Tracy Sugarman was an American illustrator known for chronicling momentous events in American History, from D-Day to the Civil Rights struggle. In 1964, he documented the people and projects of Mississippi's Freedom Summer. At age 41, he was older than many of the college-age volunteers and Civil Rights workers. Sugarman would later write two books of his experiences, The Stranger at the Gates (1966) and We Had Sneakers, They Had Guns (2009). The quotes cited here are Sugarman's unless otherwise noted.
The little-known story of a black independent film industry that produced nearly 500 feature films for African American audiences.
As the star attraction of Buffalo Bill's Wild West Show, Annie Oakley thrilled audiences around the world with her shooting feats. Part of the Wild West collection.
A daunting story of shipwreck, starvation, mutiny and cannibalism amongst a group left abandoned in the high Arctic.
The evolution of rhythm and blues through the careers of singers Ruth Brown and Charles Brown, with contemporary performances by both.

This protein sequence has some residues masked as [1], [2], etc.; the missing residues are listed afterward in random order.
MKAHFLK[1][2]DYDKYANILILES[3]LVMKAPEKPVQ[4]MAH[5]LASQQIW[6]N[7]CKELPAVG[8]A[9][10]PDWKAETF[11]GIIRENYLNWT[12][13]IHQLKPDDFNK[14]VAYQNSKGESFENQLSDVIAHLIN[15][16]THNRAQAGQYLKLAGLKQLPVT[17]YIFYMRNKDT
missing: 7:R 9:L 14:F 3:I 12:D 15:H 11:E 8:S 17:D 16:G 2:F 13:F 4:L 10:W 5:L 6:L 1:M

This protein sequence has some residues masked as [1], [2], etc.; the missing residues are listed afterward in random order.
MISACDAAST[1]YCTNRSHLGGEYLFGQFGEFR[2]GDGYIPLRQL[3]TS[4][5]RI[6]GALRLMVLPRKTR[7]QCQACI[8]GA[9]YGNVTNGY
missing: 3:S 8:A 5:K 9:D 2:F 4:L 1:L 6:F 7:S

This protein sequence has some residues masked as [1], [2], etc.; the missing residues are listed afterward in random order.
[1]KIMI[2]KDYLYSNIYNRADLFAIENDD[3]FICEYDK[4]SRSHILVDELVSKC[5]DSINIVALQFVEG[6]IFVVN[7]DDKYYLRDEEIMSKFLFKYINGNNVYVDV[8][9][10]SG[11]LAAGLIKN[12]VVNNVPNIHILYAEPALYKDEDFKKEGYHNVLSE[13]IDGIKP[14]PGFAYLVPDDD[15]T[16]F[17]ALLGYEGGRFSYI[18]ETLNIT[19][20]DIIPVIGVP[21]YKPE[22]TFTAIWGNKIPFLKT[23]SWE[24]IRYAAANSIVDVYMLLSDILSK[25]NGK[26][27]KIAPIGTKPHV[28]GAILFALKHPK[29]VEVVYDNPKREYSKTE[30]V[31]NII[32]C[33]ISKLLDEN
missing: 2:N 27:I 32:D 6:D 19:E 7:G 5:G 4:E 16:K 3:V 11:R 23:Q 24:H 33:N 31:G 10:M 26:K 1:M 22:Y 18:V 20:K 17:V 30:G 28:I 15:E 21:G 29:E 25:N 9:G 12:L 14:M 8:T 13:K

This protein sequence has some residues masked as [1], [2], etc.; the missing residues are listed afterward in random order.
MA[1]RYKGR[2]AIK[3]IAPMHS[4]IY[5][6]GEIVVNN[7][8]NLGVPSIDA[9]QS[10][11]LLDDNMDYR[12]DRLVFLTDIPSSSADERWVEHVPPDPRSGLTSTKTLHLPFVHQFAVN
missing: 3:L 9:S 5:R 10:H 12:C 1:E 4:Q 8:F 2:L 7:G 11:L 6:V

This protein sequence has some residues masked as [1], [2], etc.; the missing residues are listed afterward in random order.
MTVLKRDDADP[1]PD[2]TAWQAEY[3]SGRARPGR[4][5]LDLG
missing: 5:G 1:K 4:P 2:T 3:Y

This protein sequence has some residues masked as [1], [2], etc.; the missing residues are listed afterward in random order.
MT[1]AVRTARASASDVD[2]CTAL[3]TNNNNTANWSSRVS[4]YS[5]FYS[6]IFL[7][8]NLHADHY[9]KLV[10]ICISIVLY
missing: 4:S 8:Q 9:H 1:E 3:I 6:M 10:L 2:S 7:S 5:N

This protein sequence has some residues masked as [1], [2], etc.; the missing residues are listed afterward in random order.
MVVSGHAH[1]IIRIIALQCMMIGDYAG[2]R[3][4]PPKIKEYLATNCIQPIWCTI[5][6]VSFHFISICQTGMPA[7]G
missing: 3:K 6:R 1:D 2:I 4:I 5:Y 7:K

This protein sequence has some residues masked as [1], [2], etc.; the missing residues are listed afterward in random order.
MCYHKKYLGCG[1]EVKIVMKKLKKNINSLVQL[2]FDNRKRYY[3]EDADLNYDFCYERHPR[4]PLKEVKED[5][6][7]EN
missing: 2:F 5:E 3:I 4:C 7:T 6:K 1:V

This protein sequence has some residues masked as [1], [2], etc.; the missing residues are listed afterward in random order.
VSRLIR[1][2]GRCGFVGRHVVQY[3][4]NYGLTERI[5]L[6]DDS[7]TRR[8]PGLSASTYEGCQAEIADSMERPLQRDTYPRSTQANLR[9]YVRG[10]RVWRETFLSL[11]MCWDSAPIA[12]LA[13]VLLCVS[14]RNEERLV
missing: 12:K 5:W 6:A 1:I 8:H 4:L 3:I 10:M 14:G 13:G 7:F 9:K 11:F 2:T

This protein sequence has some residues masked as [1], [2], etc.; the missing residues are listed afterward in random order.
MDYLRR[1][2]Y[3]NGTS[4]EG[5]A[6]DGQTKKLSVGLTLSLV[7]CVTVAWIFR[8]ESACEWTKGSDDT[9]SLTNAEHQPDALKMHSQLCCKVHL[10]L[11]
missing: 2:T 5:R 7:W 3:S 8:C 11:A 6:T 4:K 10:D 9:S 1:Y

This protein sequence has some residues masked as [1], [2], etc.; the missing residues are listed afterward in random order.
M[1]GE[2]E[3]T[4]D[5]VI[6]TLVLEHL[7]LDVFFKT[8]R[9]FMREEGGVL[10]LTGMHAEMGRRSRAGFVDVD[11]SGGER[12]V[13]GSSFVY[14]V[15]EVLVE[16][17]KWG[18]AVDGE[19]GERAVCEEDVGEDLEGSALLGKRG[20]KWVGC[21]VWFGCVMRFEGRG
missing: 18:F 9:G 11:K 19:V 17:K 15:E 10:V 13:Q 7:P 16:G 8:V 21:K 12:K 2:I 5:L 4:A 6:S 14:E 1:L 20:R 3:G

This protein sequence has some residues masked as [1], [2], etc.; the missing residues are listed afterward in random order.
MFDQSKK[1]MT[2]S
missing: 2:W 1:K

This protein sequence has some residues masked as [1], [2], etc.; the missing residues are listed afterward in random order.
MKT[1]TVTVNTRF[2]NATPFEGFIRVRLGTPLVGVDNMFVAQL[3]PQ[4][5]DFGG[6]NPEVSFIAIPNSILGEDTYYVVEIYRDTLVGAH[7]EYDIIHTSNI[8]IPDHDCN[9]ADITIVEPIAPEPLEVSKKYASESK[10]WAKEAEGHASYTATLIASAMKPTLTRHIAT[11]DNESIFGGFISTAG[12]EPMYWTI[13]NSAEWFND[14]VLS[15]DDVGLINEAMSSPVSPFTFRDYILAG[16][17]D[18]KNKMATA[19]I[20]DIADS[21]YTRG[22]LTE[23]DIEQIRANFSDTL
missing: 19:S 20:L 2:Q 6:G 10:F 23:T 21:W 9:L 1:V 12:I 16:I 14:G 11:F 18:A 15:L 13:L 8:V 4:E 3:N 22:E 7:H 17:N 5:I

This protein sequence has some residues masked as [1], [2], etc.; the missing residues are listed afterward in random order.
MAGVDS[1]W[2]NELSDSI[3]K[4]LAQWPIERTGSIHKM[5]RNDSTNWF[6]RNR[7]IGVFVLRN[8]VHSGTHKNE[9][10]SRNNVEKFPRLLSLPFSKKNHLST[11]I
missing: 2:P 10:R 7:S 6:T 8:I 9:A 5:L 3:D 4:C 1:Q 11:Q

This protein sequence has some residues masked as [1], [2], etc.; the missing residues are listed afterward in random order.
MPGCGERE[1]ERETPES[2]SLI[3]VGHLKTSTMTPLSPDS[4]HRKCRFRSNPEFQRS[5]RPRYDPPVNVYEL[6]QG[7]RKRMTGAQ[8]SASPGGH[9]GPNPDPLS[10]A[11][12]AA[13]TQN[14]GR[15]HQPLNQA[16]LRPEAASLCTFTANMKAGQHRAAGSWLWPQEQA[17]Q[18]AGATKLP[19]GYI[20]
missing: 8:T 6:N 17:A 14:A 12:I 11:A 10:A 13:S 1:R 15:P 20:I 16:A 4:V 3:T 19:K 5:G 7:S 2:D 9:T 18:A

In 1969, homosexuality was illegal in almost every state... but that was about to change. The Stonewall riots marked a major turning point in the modern gay civil rights movement.
The Freedom Summer of 1964 saw whites and blacks coming together in a nonviolent army to bring national attention to the struggle for racial equality.
The 1968 Democratic National Convention saw a clash of political visions on the convention floor and violence outside on the streets of Chicago.
From a small-town Texas murder emerged a landmark civil rights case that successfully challenged Jim Crow-style discrimination against Mexican Americans.